By moving the charger from the rear of the LEAF to under the bonnet, it has been possible to increase the luggage area by as much as 40-litres, or to put that another way about the size of a typical aircraft 'carry-on' suitcase. Boot capacity has increased to 370-litres. More significantly, the removal of the charger from behind the rear seats turns the LEAF into a far more practical proposition. There is now no obstacle in the middle of the boot floor when the seats are folded, while rear legroom has been increased thanks to reshaped seat cushions, which allow passengers in the rear to put their feet under the seat in front.
Market and Model
The LEAF is offered in three familiar trim grades - Visia, Acenta and Tekna and Nissan has worked to broaden appeal - quite literally - by making the Visia cheaper, while the range-topping Tekna gets more standard equipment than before. Visia models have 16-inch steel wheels with full covers, black door mirror caps and halogen headlights, for example. Acenta versions have 16-inch alloy wheels, suede fabric seat trim, body coloured mirror caps and rear privacy glass. Top grade Tekna models feature LED headlights, 17-inch alloy wheels, a Bose stereo, and Nissan's rather wonderful Around View Monitor, a system which takes feeds from external video cameras to create a bird's eye view of exactly what's around you. Safety provision is as good as ever, with front, side and curtain airbags, ABS and Electronic Brakeforce Distribution with brake assistance as standard along with the Electronic Stability Program (ESP).
Cost of Ownership
The LEAF's real-world driving range has been improved by a number of means. Aerodynamics are better than before and the NEDC's range assessment has gone up from 175km to 199km. Charging is easier than before too, with an LED inspection light now fitted so that drivers no longer have to rely on street lighting to connect their cars to an electric source at night. Other key improvements to the LEAF's e-Powertrain include reduced internal friction and a more efficient battery and energy management system.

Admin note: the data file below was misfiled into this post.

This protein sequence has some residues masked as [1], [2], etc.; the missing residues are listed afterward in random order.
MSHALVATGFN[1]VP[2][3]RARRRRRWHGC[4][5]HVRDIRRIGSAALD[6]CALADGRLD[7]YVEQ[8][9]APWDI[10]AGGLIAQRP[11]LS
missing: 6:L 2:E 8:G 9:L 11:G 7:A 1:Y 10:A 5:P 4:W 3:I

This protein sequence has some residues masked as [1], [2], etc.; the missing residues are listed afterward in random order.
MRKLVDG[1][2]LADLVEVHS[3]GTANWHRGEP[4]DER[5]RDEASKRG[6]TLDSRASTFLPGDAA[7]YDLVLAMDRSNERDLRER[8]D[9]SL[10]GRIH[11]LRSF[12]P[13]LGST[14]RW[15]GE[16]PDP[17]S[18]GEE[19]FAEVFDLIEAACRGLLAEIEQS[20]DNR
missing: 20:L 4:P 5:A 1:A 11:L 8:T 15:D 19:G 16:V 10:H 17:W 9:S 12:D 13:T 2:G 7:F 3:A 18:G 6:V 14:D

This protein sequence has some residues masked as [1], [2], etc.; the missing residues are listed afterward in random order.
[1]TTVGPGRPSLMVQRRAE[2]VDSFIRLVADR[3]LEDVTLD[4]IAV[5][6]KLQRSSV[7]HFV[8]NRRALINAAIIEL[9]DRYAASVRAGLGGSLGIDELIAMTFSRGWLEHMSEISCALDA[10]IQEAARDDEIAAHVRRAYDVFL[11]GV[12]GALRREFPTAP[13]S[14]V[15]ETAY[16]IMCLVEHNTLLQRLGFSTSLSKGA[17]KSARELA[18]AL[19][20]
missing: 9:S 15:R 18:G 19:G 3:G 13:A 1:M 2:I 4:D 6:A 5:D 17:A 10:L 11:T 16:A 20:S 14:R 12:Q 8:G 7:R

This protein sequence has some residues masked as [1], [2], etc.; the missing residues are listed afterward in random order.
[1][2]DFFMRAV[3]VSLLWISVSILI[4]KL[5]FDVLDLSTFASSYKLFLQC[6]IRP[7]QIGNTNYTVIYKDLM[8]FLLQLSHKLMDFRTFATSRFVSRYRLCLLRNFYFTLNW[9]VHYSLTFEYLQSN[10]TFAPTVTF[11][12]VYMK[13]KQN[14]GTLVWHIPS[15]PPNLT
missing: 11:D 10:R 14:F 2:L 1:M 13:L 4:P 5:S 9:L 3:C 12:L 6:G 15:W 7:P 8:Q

True comparable cost of ownership figures over the life of the car aren't always easy to achieve. Consumer Reports in the US did back to back tests with a Toyota Prius hybrid, a Chevrolet Volt with petrol 'range extender', a petrol Toyota Corolla and a Nissan LEAF. The Nissan was the least expensive on journeys as far as its battery would take it, costing less than half what a Prius would in energy costs. It's just a shame that the LEAF costs around 30 per cent more than a Prius to buy. Aside from the issue of range anxiety, it's this capital expenditure problem that's done for the LEAF's sales in cash-strapped Britain. That's not about to change significantly with this latest car.
Nissan has worked hard to improve the LEAF and has clearly listened to customer feedback. Range has been improved, equipment levels bumped up, driving manners have been sharpened still further and practicality is transformed. The two issues that prevent mass take up haven't been addressed though. The car is still too expensive and the range is still too small for most buyers, many of whom are unwilling to put up with the prospect of being stuck somewhere for hours should they be able to find a charging point. Cars are supposed to be an enabler. Few see the LEAF in this way.
I'd like to be in a position where a Nissan LEAF could work for me because they are just lovely things. They're good to drive, would save me a fortune in petrol station pasties and there's the fact that Nissan put its money where its mouth was in developing the car. All the good will in the world isn't going to help though. Nissan needs hard orders and as worthy as these changes to the LEAF are, they're not going to swing its fortunes about, in this country at least. More's the pity.